Compare And Contrast Essay
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Compare and Contrast Essay
English literature is a subject that is enriched with a number of novels, short stories, poetry and other forms of writing. There is no limit in selecting a genre for your writing in literature. This comparative analysis is about a short story “Death by Landscape” by Margaret Atwood and “The Horse Dealer’s Daughter” by David Herbert Lawrence. Margaret Atwood is a Canadian novelist, poet and a literary critic, and D. H. Lawrence was a famous English poet and writer. Both stories depict the role of the protagonist's isolation from the world and from their surroundings with different formats and sequences. This essay will discuss in detail the difference between the types of isolation through which both main characters went through in the stories.
In the story of "The Horse Dealer's Daughter" the writer discusses the life of a young twenty-seven-year-old woman Mabel. She is unbearable by her brothers after their father’s death. Mabel is the protagonist in this story and she is depicted as the one who became quiet and isolated from the world after her parent's death. She has no clue what will she do with her future as her brothers have their own plans and are least concerned about her life. Mabel is regarded by her brothers by the name of a bulldog due to her facial features which hurts her even more. She kept her contact very limited with her brothers and the world. However Dr Jack Fergusson is the character who turn things over, being a young doctor he becomes curious about the behaviour of Mabel. He tries to initiate a conversation with her but due to her reluctant behaviour, the attempt becomes unsuccessful. Later one day he follows Mabel to her mother’s grave without being noticed and then to a pond. Mabel feels an immediate connection with the world of her mother and decides to end her life with pure happiness. (Lawrence, David Herbert, pp. 976). When Jack saves her life and helps her to regain her consciousness, she becomes astonishing. She is shocked to see that for the first time someone valued her presence and her life after her parents. She falls in love with him and confesses her love for him, she tries to convince him that he loves him as well. Jack at that time is very much confused about the situation only responds that he really want her. Although he had no intention of loving her, still he commits in front of her. They later get married and Mabel's life becomes joyful again, all because of him. As Jack was well aware of the fact that if he leaves then Mabel might go into isolation again.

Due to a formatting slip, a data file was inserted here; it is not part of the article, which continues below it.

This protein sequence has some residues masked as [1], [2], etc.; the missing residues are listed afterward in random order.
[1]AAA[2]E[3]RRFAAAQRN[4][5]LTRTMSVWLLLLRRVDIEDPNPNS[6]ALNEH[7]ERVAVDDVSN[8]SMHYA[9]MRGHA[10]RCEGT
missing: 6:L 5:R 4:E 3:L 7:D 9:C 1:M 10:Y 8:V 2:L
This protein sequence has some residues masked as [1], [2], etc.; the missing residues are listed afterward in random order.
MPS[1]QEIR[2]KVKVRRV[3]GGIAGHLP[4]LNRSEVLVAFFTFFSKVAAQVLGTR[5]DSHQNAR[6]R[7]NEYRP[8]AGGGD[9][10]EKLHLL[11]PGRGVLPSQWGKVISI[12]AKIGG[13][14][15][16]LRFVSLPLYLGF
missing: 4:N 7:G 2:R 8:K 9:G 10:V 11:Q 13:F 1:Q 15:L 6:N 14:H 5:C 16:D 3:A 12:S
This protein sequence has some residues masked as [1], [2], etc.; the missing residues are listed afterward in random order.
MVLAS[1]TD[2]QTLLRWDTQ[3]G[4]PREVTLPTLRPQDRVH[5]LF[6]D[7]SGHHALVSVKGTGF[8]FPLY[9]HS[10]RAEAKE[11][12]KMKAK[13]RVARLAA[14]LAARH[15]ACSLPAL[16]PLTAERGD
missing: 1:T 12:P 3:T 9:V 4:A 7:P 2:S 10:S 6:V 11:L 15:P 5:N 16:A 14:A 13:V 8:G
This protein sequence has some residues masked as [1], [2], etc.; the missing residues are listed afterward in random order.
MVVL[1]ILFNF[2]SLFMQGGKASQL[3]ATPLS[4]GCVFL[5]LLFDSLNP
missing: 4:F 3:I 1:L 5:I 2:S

The second story "Death by Landscape" is about a widowed mother, Lois. She is only connected to her art collection, which she displays on the waterfront wall of her new apartment. She keeps herself isolated from the world and busy in admiring her own artwork. She feels scared as one of her paintings show a landscape which depicts a very painful memory from her past. She remembers the life that she spent in the camp during WWII and how she lost her friend Lucy at that time. Lucy's death had made quiet and reluctant towards the world as she terribly misses the strong bond of their friendship. (Atwood, Margaret, pp. 08) She recalls the incident that occurred Lucy’s death that happened when they did a long excursion during which her friend went to urinate but never came back. She only heard a scream of Lucy and since then people looked all around for her but she was never found again. Lois the protagonist is unable to believe that her friend is no more and she lives a dual life one through her painting and the other in real. However, at the end she accepts it as a part of herself. Lois never recovers from the isolation that she went in after her beloved friend died.
Both Stories depict the isolation of the protagonist after the death of their beloved ones in different structures. In the first story, Mabel became isolated after her parent's death and even tried to end her life as she felt a connection with the other world. Whereas Lois continued to stay isolated from the world after her beloved friend died.
Lawrence, David Herbert. The Horse-Dealer's Daughter. Feedbooks, 1922.
Atwood, Margaret. Death by landscape. Bloomsbury, 1991.
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